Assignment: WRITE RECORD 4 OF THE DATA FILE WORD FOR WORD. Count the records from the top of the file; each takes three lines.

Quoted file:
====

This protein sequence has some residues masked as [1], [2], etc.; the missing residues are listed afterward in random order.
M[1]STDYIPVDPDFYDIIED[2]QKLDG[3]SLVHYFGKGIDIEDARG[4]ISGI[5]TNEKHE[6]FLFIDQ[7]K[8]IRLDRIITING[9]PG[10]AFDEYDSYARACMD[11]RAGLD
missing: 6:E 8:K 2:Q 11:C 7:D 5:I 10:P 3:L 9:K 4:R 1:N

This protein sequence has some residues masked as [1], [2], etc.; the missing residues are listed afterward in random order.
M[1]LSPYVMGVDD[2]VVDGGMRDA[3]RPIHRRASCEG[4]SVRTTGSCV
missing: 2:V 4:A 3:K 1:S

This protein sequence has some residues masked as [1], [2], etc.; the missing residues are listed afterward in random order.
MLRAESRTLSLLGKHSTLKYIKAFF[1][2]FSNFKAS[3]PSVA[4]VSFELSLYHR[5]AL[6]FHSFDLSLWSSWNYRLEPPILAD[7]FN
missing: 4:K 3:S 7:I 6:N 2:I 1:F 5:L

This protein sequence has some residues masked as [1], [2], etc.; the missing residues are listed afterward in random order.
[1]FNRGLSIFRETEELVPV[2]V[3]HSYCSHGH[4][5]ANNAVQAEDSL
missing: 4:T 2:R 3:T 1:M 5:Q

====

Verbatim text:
This protein sequence has some residues masked as [1], [2], etc.; the missing residues are listed afterward in random order.
[1]FNRGLSIFRETEELVPV[2]V[3]HSYCSHGH[4][5]ANNAVQAEDSL
missing: 4:T 2:R 3:T 1:M 5:Q